SVOD operators around the world are leading the way in commissioning LGBT+ content, according to new research from UK-based analyst group Ampere Analysis.
A report from the group found that between Q1 2019 and Q2 2020, 12 commissioners globally ordered movies or series with LGBT+ themes. Eighty percent of those commissions were destined for on-demand platforms, with public broadcasters such as the UK’s BBC and France Télévisions also favouring on-demand delivery for LGBT+ series.
Linear commissioners were meanwhile more likely to opt for one-off TV specials on LGBT+ topics than commit broadcast slots to long-form series.
One example was HBO Max, which commissioned as many series about LGBT+ people in the last 12 months as HBO’s portfolio of linear channels have in the last three years, with titles including comedy drama series Beth & Sam and Drama Queen.
Peacock’s LGBT+ content, meanwhile, equates to 7% of its entire original commissions slate to date, with three upcoming series – Expecting, Clean Slate and a reboot of British series Queer As Folk.
The report suggests that the reason SVOD operators are so strong in this area is because of the demographic of their audiences, with 18-34-year-olds the most likely to identify as part of, and be accepting of the LGBT+ community and also to be over-indexed for SVOD subscriptions.
Alice Thorpe, analyst at Ampere Analysis, commented: “Netflix and Amazon Prime Video’s originals Orange Is The New Black and Transparent confirmed the appeal of LGBT+ themed content beyond the LGBT+ community. Now queer content is an expected part of new SVoD services’ offerings, as we’ve seen with newly launched platforms like HBO Max, Peacock and Quibi.”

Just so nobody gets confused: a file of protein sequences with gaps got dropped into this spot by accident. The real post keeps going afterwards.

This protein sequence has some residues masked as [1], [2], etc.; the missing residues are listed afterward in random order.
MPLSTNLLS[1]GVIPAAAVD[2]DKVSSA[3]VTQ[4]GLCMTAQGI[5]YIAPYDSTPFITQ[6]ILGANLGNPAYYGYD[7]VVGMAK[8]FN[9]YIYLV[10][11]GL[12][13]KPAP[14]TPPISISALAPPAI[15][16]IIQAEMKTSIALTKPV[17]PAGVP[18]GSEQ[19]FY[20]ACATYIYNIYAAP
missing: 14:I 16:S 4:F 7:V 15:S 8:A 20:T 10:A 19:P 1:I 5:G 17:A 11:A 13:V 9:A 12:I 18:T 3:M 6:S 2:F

Ampere also found that while both market leaders Netflix and Amazon have seen the proportion of their global TV catalogue that is sourced from US producers decline to around just 30% for both, their LGBT+ content comes overwhelmingly from the States. Netflix’s LGBT+ slate skews 65% US-produced while on Amazon it is 58%.
The report suggests that this is likely due to the risks of producing LGBT+ content overseas, citing the recent cancellation of Netflix original If Only due to the Turkish government’s refusal to grant filming rights to a show featuring a gay supporting character. Ampere does, however, feel that LGBT+ shows resonate across many territories and offer great potential for international distribution.
Thorpe added: “One aspect of LGBT+ content’s specific appeal is its ability to travel across territories and inspire fandom. This allows characters to travel into spin-off series as we’ve seen in Spain and Mexico. The international players are staring to acquire some of this locally produced content and we expect to see more of it on the SVOD platforms in the coming quarters.”